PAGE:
Peter Thiel, the billionaire investor, whose investment credits include PayPal and Facebook, spoke recently to the National Press Club about why Donald Trump would make a good and, certainly better, president than Hillary Clinton.
Claiming that Secretary Clinton is more likely to get the U.S. into a major military conflagration was among the comparative lines that Thiel drew upon to explain his support for Mr. Trump.
By all accounts, Peter Thiel is a savvy venture capital investor. However, here's why he's wrong in his support for Donald Trump.
His most provocative claim, that Secretary Clinton is more likely to lead us into war, flies in the face of comments made by Trump himself.
Donald Trump has promised to smash ISIS and re-invest heavily in the American military. He reportedly asked military advisors that if we have nuclear weapons, why couldn't we use them?
That is hardly the stuff of diplomacy. Further, he has called NATO, the most successful military alliance in the history of the world, obsolete and suggested that unless NATO members pay more for the umbrella defense provided by the shield, they will be forced to defend themselves.
Further, in the absence of more financial contributions, Trump also suggested that Saudi Arabia, South Korea and Japan, should protect themselves, even to the point of acquiring nuclear bombs, widening the risk of massive nuclear proliferation and raising the risk of an atomic war.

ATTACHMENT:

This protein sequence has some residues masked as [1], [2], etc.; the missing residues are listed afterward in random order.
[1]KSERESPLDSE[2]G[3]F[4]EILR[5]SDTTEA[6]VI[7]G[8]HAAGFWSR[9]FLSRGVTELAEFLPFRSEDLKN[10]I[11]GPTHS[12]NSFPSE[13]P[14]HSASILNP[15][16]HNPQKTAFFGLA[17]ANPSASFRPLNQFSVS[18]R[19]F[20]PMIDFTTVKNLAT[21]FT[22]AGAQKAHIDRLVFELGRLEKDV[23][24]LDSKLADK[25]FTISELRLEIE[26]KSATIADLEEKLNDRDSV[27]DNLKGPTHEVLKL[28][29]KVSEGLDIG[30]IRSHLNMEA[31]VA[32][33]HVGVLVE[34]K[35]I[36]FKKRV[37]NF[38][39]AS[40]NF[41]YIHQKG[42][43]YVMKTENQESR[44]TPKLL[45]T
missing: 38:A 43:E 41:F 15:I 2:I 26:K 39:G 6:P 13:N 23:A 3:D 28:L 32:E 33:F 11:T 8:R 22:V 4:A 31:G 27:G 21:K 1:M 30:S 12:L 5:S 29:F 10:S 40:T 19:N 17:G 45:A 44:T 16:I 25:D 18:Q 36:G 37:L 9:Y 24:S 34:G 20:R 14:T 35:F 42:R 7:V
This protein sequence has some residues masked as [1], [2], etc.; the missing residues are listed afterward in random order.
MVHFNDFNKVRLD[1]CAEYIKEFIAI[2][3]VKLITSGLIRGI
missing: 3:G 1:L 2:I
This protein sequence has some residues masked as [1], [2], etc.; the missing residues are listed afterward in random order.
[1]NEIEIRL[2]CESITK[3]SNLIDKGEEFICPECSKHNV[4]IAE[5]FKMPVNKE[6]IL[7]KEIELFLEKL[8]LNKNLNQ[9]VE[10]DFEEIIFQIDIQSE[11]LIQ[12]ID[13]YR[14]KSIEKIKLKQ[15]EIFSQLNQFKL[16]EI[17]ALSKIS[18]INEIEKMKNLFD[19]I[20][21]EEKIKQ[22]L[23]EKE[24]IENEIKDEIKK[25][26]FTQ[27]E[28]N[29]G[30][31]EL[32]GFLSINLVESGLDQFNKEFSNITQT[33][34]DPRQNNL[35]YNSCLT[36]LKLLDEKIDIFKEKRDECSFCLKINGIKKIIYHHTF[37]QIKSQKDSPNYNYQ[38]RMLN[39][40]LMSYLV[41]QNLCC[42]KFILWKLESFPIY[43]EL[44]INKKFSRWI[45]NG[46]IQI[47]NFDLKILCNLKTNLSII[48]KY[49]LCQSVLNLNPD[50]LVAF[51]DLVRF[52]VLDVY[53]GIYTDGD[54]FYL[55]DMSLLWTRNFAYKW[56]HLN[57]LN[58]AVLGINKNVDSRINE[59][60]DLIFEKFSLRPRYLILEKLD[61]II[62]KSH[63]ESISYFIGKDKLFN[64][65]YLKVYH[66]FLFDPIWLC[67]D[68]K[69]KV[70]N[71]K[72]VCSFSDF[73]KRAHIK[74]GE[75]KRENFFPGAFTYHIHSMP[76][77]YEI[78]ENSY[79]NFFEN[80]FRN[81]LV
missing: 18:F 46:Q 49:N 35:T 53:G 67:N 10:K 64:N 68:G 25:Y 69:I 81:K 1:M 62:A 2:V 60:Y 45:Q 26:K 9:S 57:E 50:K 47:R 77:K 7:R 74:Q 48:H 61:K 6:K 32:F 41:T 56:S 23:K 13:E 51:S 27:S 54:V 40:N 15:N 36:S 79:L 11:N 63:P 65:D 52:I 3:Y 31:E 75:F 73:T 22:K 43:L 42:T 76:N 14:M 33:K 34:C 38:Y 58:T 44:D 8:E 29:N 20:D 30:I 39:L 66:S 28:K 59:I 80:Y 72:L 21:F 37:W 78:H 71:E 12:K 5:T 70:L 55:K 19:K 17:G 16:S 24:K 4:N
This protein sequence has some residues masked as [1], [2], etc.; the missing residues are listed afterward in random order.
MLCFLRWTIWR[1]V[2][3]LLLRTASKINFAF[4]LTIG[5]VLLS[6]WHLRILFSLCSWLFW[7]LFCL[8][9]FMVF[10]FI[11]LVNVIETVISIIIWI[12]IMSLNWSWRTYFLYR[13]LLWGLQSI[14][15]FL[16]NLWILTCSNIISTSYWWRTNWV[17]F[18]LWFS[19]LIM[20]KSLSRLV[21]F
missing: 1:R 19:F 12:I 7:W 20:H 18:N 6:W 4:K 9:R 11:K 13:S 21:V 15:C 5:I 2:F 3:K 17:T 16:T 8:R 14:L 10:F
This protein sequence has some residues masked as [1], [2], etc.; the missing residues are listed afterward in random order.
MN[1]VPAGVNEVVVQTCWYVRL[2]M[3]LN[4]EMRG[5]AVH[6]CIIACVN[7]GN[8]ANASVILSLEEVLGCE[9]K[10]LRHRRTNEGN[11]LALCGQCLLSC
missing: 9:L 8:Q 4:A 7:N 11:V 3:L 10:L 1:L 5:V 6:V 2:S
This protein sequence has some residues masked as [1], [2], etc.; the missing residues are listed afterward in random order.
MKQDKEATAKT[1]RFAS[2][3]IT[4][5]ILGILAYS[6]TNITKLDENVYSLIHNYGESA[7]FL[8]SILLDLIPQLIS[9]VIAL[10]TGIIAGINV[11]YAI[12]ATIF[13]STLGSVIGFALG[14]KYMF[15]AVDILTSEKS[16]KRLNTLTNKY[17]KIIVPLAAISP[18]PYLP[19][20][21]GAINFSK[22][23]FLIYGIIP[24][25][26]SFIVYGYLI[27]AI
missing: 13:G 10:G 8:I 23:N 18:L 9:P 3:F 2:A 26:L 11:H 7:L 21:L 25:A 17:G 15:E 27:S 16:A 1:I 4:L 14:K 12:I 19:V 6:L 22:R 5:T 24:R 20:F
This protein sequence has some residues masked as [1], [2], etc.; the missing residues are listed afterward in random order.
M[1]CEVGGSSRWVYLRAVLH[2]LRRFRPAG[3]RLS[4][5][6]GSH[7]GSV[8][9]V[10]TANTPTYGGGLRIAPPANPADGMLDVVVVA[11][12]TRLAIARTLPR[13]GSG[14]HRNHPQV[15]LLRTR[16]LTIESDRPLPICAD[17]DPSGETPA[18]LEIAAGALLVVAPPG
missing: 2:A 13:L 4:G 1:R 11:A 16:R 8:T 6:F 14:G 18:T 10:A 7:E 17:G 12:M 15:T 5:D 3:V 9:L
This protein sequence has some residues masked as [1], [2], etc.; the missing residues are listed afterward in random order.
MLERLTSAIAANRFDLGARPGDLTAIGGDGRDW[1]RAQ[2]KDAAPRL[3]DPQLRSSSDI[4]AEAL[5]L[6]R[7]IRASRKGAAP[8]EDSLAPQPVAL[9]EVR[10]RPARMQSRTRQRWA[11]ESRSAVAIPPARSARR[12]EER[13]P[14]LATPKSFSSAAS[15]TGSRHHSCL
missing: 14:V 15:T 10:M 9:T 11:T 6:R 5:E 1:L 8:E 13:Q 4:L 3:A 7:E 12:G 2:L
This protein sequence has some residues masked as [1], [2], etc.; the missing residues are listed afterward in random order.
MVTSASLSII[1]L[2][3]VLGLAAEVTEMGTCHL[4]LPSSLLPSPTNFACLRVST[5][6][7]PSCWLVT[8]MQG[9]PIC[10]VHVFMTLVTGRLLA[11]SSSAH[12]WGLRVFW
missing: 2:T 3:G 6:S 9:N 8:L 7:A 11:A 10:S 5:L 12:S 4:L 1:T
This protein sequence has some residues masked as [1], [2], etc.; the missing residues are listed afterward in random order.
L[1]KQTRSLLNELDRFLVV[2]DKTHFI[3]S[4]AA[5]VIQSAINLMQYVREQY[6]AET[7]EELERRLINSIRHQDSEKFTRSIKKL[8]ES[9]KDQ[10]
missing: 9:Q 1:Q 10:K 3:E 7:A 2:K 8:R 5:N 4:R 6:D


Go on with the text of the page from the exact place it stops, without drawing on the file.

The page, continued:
Trump's economic plans, while "growthier" than those of Secretary Clinton, would, by non-partisan accounts, add trillions to the national debt, reduce, rather than enhance, employment and could lead to an outright trade war with every U.S. partner from Mexico to China.
While Mr. Thiel has suggested that the government needs to run more like a business, there is not a lot of wisdom, in my humble opinion, in that oft-repeated mantra.
Business and government cannot operate in the same manner, as their goals are wildly different.
Businesses are incorporated to serve a need, but the motive is profit. Government exists to create a social, economic and political order, or framework, in which individuals and businesses can function.
The need to make government more efficient, to align outcomes with incentives is a noble one and one with which I agree. Rooting out corruption is necessary, as well. But there is no evidence that Mr. Trump's business history would lead to any of those outcomes. Say what you will about Hillary Clinton, but Mr. Trump's track record is not among the most distinguished in business history.
Mr. Thiel, himself, may be a better choice than Mr. Trump!
The attributes of a great political leader are often different, or possibly even in opposition to, the attributes of a successful businessman.
Think Washington, Lincoln, Gandhi, the Roosevelts, Churchill, Reagan or Thatcher.
The skill set required for great national leadership doesn't reside in being rich. It rests on a richness of ideas and the ability to steer them through the bureaucratic process that is government.
But sometimes having wealth makes people, and those around them, believe they are more than the sum of their bank accounts.
There's an old Yiddish saying "If you have money, you are wise and good-looking and can sing well, too."
That joke may ring all too true if Mr. Trump wins. Then we can only hope that in addition to his self-described wealth and good-looks that he actually becomes wise and learns to sing.